Are You Gonna Go ALL The Way? - page 2

hey! i'm a future nurse, now senior in highschool. and when i tell people i'm going into nursing some say "wow, you'll be great and we need nurses!" others say, why not go "all the way" and be a... Read More

  1. by   Antikigirl
    "Doctors go to school to treat disease/conditions, Nurses go to school to treat PEOPLE!"

    I used this line almost daily! And I would also ask of some what their experiences with docs are...especially those that have ever spent over 40 minutes waiting in an exam room for the doc and get all of 2 minutes with them! LOL, that usually got people thinking! LOL! Or the fact you don't see too many docs running their fannies off like you do nurses..why? Because we treat all their patients!

    I am my MD's eyes, ears, sometimes nose too..LOL, I am their legs, I am their arms..I am their everything and they can't do much without me! Ever seen an MD give an IM injection or put in a cath? I will tell you it can be quite hillarious!!!!!!!

    Nope...they are trained, and well trained in fighting disease/conditions...we not only have to know much of that aspect, but the human factor which is HUGE!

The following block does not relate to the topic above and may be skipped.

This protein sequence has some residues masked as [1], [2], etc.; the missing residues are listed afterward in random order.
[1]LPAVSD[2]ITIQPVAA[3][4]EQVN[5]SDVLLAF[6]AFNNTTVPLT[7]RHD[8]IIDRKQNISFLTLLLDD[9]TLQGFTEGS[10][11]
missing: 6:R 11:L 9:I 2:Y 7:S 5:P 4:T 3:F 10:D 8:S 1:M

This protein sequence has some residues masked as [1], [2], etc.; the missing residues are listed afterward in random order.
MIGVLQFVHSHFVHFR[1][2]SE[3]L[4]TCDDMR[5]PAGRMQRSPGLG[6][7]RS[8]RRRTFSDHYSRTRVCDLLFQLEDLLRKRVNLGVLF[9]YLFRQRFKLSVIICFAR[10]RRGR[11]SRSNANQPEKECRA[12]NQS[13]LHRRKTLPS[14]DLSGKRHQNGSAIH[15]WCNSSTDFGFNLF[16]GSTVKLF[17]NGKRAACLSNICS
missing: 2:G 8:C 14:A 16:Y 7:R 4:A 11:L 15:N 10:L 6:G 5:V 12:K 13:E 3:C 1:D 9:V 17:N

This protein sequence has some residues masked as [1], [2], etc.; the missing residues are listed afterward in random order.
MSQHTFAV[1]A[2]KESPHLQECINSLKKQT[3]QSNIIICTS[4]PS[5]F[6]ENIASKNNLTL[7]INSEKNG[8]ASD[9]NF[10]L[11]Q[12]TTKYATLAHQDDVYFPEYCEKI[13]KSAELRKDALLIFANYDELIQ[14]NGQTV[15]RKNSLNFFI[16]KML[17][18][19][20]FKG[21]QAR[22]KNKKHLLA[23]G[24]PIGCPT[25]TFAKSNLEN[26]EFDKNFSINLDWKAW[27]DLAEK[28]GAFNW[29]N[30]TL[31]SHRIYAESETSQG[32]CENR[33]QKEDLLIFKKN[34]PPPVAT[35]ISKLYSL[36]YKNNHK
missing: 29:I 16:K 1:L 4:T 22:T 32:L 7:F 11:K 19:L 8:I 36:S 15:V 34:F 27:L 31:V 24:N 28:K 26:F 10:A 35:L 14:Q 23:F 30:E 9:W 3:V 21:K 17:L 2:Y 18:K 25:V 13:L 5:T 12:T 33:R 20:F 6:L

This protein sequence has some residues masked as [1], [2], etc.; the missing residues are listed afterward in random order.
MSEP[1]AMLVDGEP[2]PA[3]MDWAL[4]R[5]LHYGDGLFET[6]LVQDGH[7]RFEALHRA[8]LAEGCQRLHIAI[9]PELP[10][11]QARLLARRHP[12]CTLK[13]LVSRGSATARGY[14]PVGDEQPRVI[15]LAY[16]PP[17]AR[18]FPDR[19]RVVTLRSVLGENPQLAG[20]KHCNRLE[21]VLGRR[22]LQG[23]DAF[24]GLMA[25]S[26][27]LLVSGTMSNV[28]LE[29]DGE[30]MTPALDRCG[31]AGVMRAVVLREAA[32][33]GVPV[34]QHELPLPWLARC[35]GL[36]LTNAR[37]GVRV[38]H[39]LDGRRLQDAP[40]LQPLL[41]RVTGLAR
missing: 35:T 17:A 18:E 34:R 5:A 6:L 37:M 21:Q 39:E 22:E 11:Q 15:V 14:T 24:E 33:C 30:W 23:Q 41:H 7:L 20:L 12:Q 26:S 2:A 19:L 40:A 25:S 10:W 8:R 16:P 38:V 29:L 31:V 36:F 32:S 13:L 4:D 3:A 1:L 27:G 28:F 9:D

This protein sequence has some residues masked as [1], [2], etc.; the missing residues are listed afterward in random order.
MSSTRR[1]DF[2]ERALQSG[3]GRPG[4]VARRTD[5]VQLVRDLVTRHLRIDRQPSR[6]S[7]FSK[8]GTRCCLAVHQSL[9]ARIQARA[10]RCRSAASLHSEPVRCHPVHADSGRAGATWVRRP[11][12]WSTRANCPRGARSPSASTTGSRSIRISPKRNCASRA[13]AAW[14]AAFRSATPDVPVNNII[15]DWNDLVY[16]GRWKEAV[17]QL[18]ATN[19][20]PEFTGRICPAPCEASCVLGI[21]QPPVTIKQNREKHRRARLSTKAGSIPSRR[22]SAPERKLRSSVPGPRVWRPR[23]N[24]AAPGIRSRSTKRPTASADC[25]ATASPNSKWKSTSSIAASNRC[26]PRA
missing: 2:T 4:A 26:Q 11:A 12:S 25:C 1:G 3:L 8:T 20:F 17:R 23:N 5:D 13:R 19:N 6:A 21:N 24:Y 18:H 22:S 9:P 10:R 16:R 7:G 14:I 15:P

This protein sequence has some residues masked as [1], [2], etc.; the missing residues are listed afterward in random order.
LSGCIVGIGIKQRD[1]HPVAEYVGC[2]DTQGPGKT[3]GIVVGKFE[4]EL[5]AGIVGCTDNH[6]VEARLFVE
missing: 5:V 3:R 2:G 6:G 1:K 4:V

"All the way...that IS NURSING!!!!!!"
  2. by   llg
    I got that alot -- particularly so because my father was a physician. I used to tell people that I knew all about the life of a physician -- and I didn't want that life. I wanted the increased flexibility that nursing offered. I also told them that my father strongly approved of my choice because he valued his nursing colleagues so much. He also always advised me to get an advaned degree in nursing so that I would have the maximum number of career options.

    I took his advice and went "all the way" in nursing. I got my BSN at the age of 22, my Master's Degree at the age of 26, and my PhD in nursing at the age of 41. So ... I am actually a "doctor-nurse" and have been quite happy with my career.

    Good luck,
    ddd
  3. by   Marie_LPN, RN
    Tell people it isn't their life to live.
  4. by   SmilingBluEyes
    I tell people nurses do at the hospital or in home health care---- what you always thought DOCTORS DID..and then describe a bit of what we do. that usually gives em a clue that we do more than push pills and clean up poop.....
  5. by   snowfreeze